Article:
Boychick told me how he studied journalism and couldn’t quite believe he ended up in the family business. I could see the whole situation in a flashback – graduation day from Columbia, the fights, dad yelling that writers are losers and drunks and cajoling him to come to 47th street, it’s what WE DO! And now, son smiles at me confidently, salesman like, he really loves it.

Here’s what we can do for you said the son, and showed me the number on the calculator. Sorry there’s nothing we can do for you, said the father to Westchester. But we thought you were the experts, Westchester said as they slunk out the door.

I felt like I had won – my stuff was good. And as I readied myself to take the money and walk away from this Neil Diamond song come to life, I glanced at mom’s pieces of jewelry, sitting there innocently on the velvet tray after being analyzed and violated, not knowing what was in store for it. And I had another twinge: should I be doing this and will I regret this?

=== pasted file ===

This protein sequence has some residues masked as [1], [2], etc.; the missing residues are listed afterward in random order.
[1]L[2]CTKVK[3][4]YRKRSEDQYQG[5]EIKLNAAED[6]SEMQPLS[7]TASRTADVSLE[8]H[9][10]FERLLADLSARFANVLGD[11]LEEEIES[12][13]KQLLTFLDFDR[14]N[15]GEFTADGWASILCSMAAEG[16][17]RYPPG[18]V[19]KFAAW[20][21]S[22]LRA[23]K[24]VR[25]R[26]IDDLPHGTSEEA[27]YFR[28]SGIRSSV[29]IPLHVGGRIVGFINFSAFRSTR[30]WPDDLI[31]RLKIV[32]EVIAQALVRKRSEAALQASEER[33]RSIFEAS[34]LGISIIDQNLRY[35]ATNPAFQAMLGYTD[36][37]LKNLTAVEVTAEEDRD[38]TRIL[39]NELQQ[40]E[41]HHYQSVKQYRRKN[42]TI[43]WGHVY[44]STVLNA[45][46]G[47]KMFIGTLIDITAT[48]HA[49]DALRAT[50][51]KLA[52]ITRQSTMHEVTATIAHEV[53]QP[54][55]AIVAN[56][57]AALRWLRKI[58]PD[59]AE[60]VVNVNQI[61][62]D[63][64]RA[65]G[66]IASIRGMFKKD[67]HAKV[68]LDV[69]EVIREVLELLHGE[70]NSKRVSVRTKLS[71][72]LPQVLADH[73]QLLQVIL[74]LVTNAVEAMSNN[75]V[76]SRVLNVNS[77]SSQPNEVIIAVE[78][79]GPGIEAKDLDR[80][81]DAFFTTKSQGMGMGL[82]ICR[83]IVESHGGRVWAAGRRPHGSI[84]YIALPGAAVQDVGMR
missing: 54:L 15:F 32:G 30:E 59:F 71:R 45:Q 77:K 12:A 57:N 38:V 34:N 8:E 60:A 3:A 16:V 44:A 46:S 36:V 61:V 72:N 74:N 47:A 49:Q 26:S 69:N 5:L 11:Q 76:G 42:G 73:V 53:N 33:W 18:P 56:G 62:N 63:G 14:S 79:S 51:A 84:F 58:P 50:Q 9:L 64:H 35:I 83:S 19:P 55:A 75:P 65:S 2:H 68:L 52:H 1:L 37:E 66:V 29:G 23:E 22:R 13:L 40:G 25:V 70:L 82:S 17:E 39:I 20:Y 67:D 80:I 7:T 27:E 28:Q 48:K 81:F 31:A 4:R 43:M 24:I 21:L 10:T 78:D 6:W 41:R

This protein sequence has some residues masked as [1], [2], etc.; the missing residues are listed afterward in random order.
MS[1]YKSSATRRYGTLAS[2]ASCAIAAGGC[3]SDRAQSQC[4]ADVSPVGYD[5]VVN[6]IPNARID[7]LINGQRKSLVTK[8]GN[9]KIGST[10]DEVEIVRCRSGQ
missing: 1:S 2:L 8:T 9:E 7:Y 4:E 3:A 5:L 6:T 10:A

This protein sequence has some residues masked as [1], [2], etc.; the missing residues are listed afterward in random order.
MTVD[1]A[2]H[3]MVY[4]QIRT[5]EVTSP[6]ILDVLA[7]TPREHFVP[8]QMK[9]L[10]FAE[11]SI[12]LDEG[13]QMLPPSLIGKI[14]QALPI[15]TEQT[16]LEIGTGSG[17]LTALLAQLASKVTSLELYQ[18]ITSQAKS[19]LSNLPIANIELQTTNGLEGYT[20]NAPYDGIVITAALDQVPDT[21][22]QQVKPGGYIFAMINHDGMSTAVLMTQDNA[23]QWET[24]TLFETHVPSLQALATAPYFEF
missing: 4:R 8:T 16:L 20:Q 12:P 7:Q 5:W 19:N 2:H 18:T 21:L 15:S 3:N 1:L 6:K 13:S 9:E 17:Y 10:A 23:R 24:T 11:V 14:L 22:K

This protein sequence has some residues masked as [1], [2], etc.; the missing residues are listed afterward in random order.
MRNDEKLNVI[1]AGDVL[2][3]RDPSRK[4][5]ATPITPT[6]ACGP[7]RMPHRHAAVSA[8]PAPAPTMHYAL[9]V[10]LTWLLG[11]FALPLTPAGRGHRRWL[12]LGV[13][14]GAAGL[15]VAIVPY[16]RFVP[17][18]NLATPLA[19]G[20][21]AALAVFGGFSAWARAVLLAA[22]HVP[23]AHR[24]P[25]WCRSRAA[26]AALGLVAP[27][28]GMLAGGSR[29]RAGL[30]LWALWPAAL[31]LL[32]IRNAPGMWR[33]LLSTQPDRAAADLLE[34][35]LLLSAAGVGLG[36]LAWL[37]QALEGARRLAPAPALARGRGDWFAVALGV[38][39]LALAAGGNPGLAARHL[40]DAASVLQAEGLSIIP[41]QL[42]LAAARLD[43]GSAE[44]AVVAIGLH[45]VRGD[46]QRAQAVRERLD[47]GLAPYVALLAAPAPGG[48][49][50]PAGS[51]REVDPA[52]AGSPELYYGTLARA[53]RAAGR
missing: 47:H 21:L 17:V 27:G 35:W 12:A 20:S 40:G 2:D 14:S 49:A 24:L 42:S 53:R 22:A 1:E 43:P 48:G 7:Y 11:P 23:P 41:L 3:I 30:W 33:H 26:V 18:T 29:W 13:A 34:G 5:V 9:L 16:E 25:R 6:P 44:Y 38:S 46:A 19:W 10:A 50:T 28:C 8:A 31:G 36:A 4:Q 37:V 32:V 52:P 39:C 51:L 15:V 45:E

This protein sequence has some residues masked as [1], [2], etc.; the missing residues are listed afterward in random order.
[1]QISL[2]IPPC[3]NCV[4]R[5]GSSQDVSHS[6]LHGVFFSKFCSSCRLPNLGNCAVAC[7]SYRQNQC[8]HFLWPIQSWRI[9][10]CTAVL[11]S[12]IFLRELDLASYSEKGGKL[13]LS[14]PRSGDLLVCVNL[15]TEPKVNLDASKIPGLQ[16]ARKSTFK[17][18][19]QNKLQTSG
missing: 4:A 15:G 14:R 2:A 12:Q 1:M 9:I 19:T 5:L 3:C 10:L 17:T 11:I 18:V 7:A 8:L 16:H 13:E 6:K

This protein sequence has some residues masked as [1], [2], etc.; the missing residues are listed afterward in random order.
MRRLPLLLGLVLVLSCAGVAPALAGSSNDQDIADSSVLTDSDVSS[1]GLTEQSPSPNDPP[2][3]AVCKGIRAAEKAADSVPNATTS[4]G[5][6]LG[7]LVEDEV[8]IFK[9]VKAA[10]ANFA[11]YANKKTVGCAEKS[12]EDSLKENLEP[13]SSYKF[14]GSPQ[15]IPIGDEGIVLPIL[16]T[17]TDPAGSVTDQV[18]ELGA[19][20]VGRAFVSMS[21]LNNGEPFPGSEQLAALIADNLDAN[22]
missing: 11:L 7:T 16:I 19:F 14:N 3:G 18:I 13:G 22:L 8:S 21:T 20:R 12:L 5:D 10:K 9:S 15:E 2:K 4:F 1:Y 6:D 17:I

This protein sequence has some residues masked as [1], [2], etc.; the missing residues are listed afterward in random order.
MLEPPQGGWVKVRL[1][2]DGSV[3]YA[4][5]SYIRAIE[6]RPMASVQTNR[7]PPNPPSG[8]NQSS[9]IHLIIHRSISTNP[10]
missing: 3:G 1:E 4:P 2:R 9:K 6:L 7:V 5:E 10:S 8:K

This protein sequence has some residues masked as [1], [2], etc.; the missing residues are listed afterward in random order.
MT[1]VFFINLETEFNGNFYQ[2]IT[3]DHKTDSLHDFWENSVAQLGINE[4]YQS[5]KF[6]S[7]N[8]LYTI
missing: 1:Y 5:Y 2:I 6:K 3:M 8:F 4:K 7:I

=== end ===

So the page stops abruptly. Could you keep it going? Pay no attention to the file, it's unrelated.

Because no matter how little this stuff means to my mom now, at one point it was on another velvet tray, housed in some other incarnation of a jewelry business, probably chosen for her as a gift from my dad. And it likely meant something. There was desire behind it or hope that she would like it. Plans for when she’d wear it.

Now it’s headed for the basement gold melting factory where some old bearded guy (probably the Grandpa!) cracks the stones with a hammer and melts everything into a giant cauldron of liquid gold soup, which is then somehow turned into a form (bars? sheets?) that some banker can buy and sell on a trading floor, and then after more travels and formations and incarnations I can’t even imagine eventually maybe finding its way back some day into a jeweler’s hand or factory and onto another velvet tray somewhere. For someone else to desire and dream about wearing or give as a gift.

Um, Happy Valentines Day?

culture

It’s fall, my very bestest time, and the season I most associate with being a productive citizen of New York City. I feel September shining on my face and pulsing through my heart – motivating me toward action on the one hand, and reflection on the other. I want to train for a marathon, go to a reading at the 92nd Street Y, eat something braised in a restaurant. Meditate.